I firmly believe that we should fully fund the Secretary of Defense's budget request for the A-X. I regret the mistakes that led to the cancellation of the A-12, but I believe that the A-X is absolutely critical to give both the Navy and the Air Force the kind of decisive superiority in long range attack missions they will need after the year 2000.
The A-X is a model joint program with joint participation by the Navy and the Air Force. It is being developed to replace current strike aircraft that are completing their service lives.
The A-X will replace the Navy A-6 and the Air Force F-111, F-15E, and F-117. The multi-mission capability of the A-X will provide the tools necessary to execute successfully any mission assigned. Its technology will be state-of-the-art, designed to neutralize future threats and to provide superb weapons delivery capability.
The A-X will be fast, highly maneuverable, and able to conduct a wide variety of autonomous missions. It will be able to employ air-to-air missiles, antiradiation missiles, precision guided munitions, and unguided or dumb bombs. It will have the latest survivability upgrades and will be an invaluable asset to every naval or joint commander.
I believe that we must be extremely careful not to force tradeoffs between advanced attack aircraft and our bomber force decades before we can predict the future nature of the threats we face. When we do, we must ensure that we take into account all essential variables. For example, during Desert Storm we learned that airpower can play an extraordinarily important role in hurling back aggression and in limiting casualties provided that we have an absolute and decisive air superiority over the enemy.
We also face a near certainty that the next conflict will be different from Desert Storm, and we must be ready for a wide mix of crisis and short conflicts. While long range bombers provide the National Command Authority with a first-strike capability that can deliver large quantities of ordnance over great distances, this option has never been employed for crisis control.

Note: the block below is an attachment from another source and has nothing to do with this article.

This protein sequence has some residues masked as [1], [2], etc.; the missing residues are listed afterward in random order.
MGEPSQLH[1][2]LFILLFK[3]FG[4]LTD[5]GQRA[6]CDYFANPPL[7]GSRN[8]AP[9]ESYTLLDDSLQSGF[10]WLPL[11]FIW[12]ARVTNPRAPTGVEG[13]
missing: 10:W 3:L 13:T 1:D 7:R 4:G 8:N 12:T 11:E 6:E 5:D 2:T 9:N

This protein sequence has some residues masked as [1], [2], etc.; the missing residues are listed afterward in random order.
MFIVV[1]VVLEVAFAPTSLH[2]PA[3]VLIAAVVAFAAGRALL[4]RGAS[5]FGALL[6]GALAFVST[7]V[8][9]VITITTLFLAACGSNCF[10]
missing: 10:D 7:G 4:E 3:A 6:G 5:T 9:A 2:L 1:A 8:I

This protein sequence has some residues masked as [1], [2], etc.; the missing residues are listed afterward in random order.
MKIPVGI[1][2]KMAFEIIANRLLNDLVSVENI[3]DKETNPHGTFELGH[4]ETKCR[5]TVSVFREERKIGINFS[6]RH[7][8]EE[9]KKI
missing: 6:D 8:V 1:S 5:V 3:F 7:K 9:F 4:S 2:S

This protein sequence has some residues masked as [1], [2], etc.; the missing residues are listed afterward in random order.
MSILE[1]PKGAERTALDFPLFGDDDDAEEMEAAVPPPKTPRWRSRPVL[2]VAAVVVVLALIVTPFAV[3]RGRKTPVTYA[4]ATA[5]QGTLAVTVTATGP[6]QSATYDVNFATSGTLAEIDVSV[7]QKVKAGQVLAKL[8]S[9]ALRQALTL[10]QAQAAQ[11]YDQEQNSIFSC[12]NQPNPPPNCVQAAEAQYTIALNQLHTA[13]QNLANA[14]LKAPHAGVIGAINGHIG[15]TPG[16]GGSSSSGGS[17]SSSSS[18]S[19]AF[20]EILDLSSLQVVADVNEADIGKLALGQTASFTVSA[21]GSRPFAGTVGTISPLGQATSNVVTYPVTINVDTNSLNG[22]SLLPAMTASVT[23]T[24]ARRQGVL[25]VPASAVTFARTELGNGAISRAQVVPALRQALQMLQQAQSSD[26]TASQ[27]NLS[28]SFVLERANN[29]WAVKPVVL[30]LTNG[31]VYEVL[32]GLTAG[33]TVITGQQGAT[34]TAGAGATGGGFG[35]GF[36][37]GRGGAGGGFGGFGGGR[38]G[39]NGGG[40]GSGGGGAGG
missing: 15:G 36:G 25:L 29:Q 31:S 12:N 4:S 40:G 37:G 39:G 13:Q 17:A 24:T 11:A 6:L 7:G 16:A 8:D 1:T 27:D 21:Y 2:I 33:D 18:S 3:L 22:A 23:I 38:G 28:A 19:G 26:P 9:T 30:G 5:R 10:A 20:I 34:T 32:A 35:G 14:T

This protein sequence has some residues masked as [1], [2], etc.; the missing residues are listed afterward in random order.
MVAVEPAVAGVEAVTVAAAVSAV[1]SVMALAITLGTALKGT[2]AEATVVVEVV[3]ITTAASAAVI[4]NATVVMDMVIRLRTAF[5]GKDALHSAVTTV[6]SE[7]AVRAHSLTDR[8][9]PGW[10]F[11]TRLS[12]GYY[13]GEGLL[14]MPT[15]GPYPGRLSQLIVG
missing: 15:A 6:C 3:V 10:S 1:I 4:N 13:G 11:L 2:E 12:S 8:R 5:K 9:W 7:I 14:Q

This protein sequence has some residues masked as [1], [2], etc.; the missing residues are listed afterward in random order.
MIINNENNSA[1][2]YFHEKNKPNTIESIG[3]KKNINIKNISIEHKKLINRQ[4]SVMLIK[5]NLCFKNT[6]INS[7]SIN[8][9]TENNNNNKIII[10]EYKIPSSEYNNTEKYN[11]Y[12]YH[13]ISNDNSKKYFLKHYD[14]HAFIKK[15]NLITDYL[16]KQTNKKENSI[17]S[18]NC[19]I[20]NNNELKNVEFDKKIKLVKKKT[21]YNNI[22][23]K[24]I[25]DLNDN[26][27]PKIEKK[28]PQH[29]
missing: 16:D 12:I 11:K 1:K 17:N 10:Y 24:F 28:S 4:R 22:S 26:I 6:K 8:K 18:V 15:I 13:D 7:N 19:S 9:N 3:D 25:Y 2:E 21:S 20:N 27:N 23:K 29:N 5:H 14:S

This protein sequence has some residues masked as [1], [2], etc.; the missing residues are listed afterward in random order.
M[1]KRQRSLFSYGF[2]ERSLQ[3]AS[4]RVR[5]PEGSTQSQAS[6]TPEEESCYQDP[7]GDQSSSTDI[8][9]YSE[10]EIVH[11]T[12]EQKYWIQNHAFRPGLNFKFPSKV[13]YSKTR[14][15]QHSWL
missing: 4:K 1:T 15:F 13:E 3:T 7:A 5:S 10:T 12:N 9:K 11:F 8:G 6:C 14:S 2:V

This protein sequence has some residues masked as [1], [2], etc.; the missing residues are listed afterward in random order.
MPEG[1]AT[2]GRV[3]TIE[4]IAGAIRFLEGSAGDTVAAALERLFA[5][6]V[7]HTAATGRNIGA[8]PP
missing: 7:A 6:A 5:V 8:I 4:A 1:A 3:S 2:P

The most important aspect of crisis control is an immediate and sustainable strike capability in theater to illustrate resolve, to provide time for critical political decisions to be made, or to neutralize opposing offensive forces if required.
Now that we have canceled production of the F-15E, the A-X is the only practical road to an advanced medium attack aircraft that either the Air Force or Navy can deploy during the next quarter century. The Air Force and Navy can retain and improve the F-111 and A-6, but we learned from the Persian Gulf war that our existing attack fighters were less effective than we thought and had problems in survivability, range-payload, and their ability to deliver advanced conventional munitions.
The A-X will offer major advantages over both the F-111 and A-6, some of which will be as much as 42 years old by the time the first A-X squardron is active with the Navy or the Air Force. The A-6 and F-111 will average 25 years of service, and even the best mix of upgrades of the F-111 and A-6 cannot prepare these aircraft for the complex threat environment that will then exist in many Third World nations--both in terms of air defense and the need to find and kill highly mobile targets.
A carrier-based A-X will provide the capability to execute this mission effectively. If military intervention is decided upon, forces will be moved into the theater to execute the orders of the President. Because of the critical nature of any conflict, the National Command Authority should always ensure that adequate forces are in place before initiation of combat operations.
If military strike operations are required as a last resort, A-X will not be constrained by host nation limitations or overflight restrictions, nor will its operational effectiveness be limited by lack of targeting flexibility or the fatigue associated with flight times of 13 or 14 hours. Carrier-based tactical aviation, including A-X, will provide a substantial part of the response force, be able to conduct close air support, carry out medium range battle area interdiction, and provide cover and support for other combat assets.